Plot Takes Back Seat to Jolie's Star Power in A Mighty Heart


The recent blog-driven fuss kicked up by the movie A Mighty Heart -- whether casting pale-skinned Angelina Jolie as darker-skinned Afro-Cuban-Dutch Mariane Pearl, the wife of murdered journalist Danny Pearl, was an act of racist dimensions -- seems irrelevant when you consider an important piece of evidence: the movie itself. The film is not about Pearl and his journalism (as Pearle's colleague Asra Nomani has complained). And it's not about Mariane Pearl (we learn little of her past, her work, her views). It is about glamorous actor/U.N. refugee activist Jolie playing Mariane Pearl.

The real-life Pearl story was a tragedy of immense sadness. A talented journalist who sought to understand the world and convey that understanding to readers of the Wall Street Journal was abducted and murdered by al Qaeda jihadists who cared not a whit for such bridge-building. Yet the story within the movie, unfortunately, is not much of a story. After Pearl is kidnapped in Karachi in January of 2002, Jolie-as-Mariane essentially waits two weeks for the bad news. She and the Asra Nomani character try to retrace Danny's prekidnapping steps to get a lead on the abductors, but they have little success. The Mariane of the movie confronts no dramatic choices. She takes no decisive action. She does keep her composure, she worries, and she reminisces (a lot). But her actions do not drive the narrative. This is not to suggest that the real Mariane Pearl insufficiently responded to the terrible situation at hand. She did all she could. But at the center of this movie is only tragedy, not plot.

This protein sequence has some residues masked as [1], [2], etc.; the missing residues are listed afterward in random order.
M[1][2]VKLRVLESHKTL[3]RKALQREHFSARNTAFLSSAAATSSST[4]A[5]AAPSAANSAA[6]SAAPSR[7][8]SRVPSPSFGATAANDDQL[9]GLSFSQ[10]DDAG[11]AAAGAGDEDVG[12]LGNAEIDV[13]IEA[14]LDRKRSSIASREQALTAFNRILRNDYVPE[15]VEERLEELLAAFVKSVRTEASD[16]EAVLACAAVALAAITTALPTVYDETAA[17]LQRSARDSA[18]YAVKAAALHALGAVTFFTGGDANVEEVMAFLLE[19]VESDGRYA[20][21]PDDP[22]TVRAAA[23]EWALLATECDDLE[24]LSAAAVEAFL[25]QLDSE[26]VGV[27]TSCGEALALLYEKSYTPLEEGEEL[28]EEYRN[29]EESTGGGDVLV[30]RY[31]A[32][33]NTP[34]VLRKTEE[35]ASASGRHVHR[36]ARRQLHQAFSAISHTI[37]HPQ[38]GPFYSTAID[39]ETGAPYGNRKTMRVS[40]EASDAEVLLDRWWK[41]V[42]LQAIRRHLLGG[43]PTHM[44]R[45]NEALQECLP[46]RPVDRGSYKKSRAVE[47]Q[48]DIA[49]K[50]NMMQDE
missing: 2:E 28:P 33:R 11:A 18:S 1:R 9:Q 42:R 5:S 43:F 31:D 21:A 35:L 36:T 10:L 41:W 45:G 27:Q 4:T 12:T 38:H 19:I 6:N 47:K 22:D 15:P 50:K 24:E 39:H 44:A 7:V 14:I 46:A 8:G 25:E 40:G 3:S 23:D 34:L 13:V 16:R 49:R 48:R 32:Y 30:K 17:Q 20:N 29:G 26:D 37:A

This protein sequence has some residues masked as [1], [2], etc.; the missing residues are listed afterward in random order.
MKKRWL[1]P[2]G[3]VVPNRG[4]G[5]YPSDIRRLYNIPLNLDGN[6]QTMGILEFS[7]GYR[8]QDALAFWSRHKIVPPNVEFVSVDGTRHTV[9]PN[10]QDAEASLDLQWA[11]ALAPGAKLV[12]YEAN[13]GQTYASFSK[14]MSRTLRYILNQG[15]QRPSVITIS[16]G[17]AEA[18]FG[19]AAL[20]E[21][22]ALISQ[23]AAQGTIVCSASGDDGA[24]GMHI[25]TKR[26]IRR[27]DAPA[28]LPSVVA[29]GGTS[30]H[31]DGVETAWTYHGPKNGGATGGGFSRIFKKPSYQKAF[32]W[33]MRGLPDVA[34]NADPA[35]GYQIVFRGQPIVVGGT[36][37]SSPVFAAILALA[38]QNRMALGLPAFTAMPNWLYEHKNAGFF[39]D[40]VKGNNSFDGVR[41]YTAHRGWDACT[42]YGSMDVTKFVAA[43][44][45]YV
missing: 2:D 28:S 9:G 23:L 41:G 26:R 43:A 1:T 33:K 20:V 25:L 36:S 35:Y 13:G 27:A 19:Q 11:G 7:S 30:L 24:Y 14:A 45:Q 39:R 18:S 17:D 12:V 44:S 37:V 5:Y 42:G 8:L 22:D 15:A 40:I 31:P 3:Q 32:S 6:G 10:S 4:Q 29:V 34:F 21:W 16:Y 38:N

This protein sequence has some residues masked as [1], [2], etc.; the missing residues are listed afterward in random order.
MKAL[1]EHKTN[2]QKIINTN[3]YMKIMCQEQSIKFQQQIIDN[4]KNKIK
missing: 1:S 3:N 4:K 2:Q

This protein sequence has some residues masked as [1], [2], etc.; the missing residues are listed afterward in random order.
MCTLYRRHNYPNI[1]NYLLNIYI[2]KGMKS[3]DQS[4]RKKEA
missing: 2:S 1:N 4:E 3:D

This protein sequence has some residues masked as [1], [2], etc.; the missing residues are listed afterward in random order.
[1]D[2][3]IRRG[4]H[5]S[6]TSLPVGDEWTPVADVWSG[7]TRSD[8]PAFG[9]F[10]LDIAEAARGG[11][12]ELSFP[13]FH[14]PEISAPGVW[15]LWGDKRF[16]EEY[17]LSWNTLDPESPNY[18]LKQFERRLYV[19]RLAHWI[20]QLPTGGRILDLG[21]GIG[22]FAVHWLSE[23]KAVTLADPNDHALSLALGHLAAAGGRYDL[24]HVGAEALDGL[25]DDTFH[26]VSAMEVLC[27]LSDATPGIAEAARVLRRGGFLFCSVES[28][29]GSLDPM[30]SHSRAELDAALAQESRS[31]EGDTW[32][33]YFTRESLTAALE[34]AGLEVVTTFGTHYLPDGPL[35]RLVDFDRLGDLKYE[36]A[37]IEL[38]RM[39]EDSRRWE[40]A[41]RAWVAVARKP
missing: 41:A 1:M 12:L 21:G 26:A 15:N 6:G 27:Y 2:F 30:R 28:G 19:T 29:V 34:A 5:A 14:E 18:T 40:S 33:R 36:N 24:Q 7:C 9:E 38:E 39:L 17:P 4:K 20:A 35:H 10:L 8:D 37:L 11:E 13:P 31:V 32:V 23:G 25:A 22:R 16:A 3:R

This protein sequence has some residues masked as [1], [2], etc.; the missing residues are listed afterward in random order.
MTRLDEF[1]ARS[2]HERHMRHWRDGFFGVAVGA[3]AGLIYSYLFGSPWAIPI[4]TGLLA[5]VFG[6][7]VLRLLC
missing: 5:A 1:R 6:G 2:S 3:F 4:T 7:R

Once you understand the movie was custom-built for Jolie to display her acting chops by portraying a woman on the verge of profound loss, the casting issue becomes moot. It was designed as a star vehicle for a particular star: Jolie. There was no casting call. Sure, there's an issue with Hollywood and black actors. (When I was once working on a film project, a studio exec gently told me that a lead character should not be black because that would hurt the film's overseas marketing; the movie was never made.) But how many female Afro-Cuban-Dutch actors in Hollywood were available for the part of Mariane Pearle? And the charge that Jolie, who used makeup to darken her complexion for this role, was resorting to a modern-day version of blackface is false. White entertainers in years past donned blackface to mock and exploit a repressed group. That was not the aim of Jolie -- or that of Brad Pitt, a producer of the film, who obviously viewed the project as a showcase for his talented wife. And to her credit, Jolie poignantly depicts Mariane's anxiety, strength, and, grief.